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No joke -- Indiana ready to do NCAA tourney damage

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Tipoff: Indiana vs. LIU Brooklyn-James Madison, NCAA tourney, 4 p.m. Friday
RADIO: 1250-AM

Online: For more on college athletics, follow Pete DiPrimio via Twitter at pdiprimio.

No Indianapolis, no big deal for Hoosiers

Monday, March 18, 2013 - 3:17 am

BLOOMINGTON -- Cody Zeller was joking. Well, we think he was. He was smiling, at least.

Zeller is Indiana's 7-foot forward enjoying the reward of the No. 1 East Region seed. He and the rest of the Hoosiers found out about it Sunday night in a private gathering at Cook Hall that consisted of team members and family. That was vastly different from last year, when the Hoosiers' return to NCAA tourney glory prompted a NCAA tourney selection night media event.

The change, Zeller said, was wonderful.

“It was great because none of you guys were there,” he said.

That's a joke, right, he was asked.

“No, seriously,” he said with a smile.

For the record, Zeller is famous for pranks and jokes as subtle as the rap song about him at a website near you.

But we digress.

The Hoosiers' No. 1 seed did not come in the Midwest, which means instead of a potential Sweet 16 berth in Indianapolis, they'll go through Washington D.C.

First, of course, they have to get through Dayton, which means beating either LIU Brooklyn (20-13) or James Madison (20-14) on Friday, and either North Carolina State (24-10) or Temple (23-9) on Sunday.

Is not playing in Indianapolis a problem?

Not for IU, which is a No. 1 seed for just the third time since seeding was begun in 1979. The other times were 1993 and 1987.

“We put in a lot of work and felt we deserved a No. 1 seed,” forward Christian Watford said. “We were happy to get the No. 1 seed. Anytime you do that, it's a great accomplishment.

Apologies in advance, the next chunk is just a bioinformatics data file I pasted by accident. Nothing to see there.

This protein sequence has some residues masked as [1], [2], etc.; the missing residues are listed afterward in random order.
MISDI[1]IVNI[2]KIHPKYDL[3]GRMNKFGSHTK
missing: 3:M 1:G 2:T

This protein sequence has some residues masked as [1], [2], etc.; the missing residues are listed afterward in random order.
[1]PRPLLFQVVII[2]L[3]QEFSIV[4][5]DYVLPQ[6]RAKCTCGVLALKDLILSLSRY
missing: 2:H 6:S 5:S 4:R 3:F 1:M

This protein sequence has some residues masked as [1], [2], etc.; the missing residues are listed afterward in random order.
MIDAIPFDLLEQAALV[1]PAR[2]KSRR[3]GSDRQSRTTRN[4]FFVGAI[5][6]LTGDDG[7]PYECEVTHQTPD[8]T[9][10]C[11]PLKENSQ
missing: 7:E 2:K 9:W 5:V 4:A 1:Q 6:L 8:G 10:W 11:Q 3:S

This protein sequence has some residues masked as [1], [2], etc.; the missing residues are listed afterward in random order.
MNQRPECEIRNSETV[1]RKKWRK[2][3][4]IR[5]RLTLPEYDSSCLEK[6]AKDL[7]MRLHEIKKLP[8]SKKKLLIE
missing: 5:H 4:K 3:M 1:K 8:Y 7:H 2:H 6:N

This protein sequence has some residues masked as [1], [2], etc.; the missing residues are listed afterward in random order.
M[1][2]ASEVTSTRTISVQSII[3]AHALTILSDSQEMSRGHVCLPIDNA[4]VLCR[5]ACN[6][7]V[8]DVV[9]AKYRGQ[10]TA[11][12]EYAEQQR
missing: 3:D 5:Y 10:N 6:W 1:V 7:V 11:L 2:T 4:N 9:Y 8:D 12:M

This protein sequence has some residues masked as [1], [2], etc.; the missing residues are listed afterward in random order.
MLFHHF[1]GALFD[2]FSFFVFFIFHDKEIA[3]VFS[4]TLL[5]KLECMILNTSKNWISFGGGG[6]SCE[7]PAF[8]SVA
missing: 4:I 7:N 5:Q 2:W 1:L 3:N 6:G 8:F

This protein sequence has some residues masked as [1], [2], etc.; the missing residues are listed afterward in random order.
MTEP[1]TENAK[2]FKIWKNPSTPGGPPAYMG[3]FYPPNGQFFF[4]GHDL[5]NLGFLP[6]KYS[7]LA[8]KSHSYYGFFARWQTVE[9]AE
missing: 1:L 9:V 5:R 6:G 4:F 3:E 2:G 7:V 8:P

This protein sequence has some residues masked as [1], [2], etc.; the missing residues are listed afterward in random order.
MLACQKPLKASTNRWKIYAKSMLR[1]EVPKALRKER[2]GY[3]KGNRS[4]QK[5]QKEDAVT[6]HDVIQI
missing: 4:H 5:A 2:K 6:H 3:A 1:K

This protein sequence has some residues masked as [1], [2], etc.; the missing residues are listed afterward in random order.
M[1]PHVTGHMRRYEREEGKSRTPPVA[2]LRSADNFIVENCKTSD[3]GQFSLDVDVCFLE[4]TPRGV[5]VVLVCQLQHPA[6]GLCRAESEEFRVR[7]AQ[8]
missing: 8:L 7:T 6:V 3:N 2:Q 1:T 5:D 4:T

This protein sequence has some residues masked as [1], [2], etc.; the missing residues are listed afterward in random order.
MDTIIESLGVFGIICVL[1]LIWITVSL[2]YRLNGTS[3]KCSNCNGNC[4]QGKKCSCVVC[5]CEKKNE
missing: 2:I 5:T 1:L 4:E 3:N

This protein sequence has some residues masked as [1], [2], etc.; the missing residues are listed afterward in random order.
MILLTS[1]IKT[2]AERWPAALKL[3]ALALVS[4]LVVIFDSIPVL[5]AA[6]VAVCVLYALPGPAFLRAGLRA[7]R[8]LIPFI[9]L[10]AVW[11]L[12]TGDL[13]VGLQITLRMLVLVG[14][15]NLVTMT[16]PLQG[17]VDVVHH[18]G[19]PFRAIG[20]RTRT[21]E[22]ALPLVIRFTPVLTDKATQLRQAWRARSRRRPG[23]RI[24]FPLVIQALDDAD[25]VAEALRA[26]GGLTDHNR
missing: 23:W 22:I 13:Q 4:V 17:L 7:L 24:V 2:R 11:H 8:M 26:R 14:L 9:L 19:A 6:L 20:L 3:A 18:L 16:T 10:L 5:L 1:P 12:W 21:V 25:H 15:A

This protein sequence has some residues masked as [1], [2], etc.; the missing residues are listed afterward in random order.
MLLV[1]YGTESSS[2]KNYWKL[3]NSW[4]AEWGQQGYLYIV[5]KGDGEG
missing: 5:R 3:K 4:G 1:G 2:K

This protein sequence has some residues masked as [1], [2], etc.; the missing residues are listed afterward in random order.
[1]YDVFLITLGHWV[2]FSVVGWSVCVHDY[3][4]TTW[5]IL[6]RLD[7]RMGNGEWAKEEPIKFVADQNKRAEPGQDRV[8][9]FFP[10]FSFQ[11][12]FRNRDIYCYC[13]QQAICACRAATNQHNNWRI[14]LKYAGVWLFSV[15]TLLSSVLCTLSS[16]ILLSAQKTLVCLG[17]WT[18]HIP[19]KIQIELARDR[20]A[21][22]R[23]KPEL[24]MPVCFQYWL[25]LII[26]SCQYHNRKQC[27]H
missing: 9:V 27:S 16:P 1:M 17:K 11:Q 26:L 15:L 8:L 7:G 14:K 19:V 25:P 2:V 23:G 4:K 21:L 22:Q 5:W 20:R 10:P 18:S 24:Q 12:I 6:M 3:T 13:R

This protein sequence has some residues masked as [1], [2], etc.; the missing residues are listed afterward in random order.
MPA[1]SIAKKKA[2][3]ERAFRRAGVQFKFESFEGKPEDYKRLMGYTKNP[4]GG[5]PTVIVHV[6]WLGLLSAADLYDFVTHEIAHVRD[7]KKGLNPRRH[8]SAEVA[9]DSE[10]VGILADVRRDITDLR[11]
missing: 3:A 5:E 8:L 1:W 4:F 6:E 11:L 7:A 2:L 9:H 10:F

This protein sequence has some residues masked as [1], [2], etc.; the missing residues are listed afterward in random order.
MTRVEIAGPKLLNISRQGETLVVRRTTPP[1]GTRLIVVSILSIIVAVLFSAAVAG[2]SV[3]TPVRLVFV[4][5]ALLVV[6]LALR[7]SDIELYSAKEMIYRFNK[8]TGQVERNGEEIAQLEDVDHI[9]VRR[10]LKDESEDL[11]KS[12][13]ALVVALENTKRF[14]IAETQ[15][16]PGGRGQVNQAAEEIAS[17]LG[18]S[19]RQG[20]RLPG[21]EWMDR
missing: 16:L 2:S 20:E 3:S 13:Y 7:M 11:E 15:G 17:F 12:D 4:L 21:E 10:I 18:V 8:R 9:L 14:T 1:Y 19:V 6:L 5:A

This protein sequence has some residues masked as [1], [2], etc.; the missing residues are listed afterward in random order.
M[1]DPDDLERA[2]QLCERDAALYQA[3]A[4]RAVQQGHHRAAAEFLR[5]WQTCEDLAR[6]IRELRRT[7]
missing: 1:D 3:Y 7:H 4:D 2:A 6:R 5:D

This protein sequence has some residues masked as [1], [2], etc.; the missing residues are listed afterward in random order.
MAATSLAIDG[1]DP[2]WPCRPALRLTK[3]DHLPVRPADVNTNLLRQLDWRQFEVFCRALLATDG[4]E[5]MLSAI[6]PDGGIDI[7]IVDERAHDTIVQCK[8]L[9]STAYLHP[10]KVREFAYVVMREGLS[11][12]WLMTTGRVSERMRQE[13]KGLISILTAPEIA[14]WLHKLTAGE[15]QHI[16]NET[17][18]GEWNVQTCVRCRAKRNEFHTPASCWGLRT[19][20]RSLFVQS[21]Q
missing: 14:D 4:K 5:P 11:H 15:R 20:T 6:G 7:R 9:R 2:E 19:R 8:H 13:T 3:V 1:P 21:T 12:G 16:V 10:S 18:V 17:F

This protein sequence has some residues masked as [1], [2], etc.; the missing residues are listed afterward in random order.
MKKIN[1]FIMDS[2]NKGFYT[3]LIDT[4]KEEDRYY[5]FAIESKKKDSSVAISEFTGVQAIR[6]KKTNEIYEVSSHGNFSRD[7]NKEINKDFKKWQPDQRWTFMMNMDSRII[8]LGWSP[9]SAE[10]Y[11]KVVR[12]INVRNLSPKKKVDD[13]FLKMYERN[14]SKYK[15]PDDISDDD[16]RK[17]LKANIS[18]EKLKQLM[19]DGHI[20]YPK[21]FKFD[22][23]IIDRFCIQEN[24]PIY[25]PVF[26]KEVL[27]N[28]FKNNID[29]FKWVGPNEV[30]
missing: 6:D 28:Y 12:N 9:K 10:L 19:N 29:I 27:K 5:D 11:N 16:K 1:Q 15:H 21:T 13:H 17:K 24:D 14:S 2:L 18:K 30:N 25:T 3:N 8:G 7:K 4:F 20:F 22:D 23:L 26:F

“Not getting Indianapolis was tough, but it's the road we got. We didn't expect it to be easy. Nothing has been given to us. Nothing has come easy. We'll embrace it and take the road mentality.”

Why did Louisville (29-5) get the overall No. 1 seed rating given it was 0-2 against top 10 teams to Indiana's 5-0 mark? NCAA selection committee chairman Mike Bobinski said it came down to the overall body of work. The Cardinals had a RPI of No. 3 to IU's 8. They won their final 10 games and 14 of their last 16. They won the Big East tourney title.

Indiana (27-6) won the Big Ten championship, impressive since the Big Ten was, by far, the nation's best conference, but it was 3-3 in its final six games.

In the end, the Hoosiers were considered the third-best No. 1 seed. They were also behind Kansas (a 5 RPI) and ahead of Gonzaga, even though the Zags had a RPI of 7.

“We did give a lot of time and energy to that first line, as much as I can recall in my five years on the committee, Bobinski said. “There were six teams that we strongly, strongly analyzed for those four slots. It was a very close call.”

The Hoosiers said that was the last thing on their minds. They swayed from the disappointment over Saturday's Big Ten tourney loss to Wisconsin to the excitement over NCAA tourney opportunity.

“We're ready to play,” Watford said. “We want to get back on the court and get that taste out of our mouths. We'll be ready to go."

Added Zeller: “We're not worried about not being in Indianapolis. There are Indiana fans everywhere, so anywhere would have been good. It should be fun for us.”

Fun means winning and Indiana is well along in its preparation. The Hoosiers have plenty of film on the four films in could play in Dayton. They film virtually every game played, and have access to the ones they don't.

They want redemption from the Wisconsin defeat. They want this last chance to show, once and for all, in a season rich in parity, that they are the nation's best.

“We're ready to play,” guard Victor Oladipo said. “It's unfortunate we lost (against Wisconsin). We're not happy about that. We want to correct it. What better way to do that than in the NCAA Tournament.”

That, we can guarantee you, is no joke.

This column is the commentary of the writer and does not necessarily reflect the views or opinions of The News-Sentinel. Email Pete DiPrimio at